A big hug at this end of year to all these “pick up sticks” scattered around the world, to the commentators on this blog, to the Cuban bloggers here and abroad, of one point of view or another, to the translators of Generation Y who—voluntarily—make these texts accessible to so many, to those who transcribe the texts that I dictate over the phone and then post them on Twitter, to those who send me thousands of emails from all over the world and call my house to tell me those things that my handicap as a surfer do not let me know. To all, happiness, luck and perseverance for 2010, which begins in a few days.


112 thoughts on “Camila and her wicker basket


    HUMAN RIGHTS WATCH REPORT (November 18, 2009)-New Castro, Same Cuba

    “Dissidents are a small and significantly isolated segment of the population. However, their marginalization is evidence not of the lack of dissent in Cuba, but rather of the state’s ruthless efficiency in suppressing it. Fear permeates all aspects of dissidents’ lives. Some stop voicing their opinions and abandon their activities altogether; others continue to exercise their rights, but live in constant dread of being punished. Many more never express dissent to avoid reprisals. As human rights defender Rodolfo Bartelemí Coba told Human Rights Watch in March 2009, “We live 24 hours a day ready to be detained.” Ten days after making that statement, Bartelemí was arrested and taken to prison without trial, where he remains today.”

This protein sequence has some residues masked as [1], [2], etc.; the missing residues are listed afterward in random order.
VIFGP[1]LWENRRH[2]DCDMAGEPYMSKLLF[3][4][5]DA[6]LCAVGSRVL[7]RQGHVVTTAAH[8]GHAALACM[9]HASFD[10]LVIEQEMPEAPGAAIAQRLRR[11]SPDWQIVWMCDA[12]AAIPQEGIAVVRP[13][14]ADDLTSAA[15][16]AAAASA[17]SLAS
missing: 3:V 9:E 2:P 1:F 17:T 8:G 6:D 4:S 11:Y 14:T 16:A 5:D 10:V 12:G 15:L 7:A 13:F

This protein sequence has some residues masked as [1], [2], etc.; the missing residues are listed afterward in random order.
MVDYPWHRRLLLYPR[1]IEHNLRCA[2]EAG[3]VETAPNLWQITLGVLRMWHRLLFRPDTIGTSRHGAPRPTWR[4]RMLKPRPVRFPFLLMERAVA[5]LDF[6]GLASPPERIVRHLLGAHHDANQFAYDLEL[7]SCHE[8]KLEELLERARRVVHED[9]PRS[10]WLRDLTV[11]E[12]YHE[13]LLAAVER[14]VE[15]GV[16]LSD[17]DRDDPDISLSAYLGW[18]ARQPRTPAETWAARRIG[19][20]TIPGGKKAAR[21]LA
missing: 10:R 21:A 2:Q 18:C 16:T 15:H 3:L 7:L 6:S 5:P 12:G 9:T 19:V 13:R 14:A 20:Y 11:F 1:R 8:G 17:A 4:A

“The Cuban government has for years refused to recognize the legitimacy of independent human rights monitoring and has adamantly refused to allow international monitors, such as the International Committee of the Red Cross and international nongovernmental organizations like Human Rights Watch, to visit the island and investigate human rights conditions. In researching this report, Human Rights Watch made repeated written requests to the Raúl Castro government for meetings with authorities and formal authorization to conduct a fact-finding mission to the island. As in the past, the Cuban government did not respond to any of our requests.”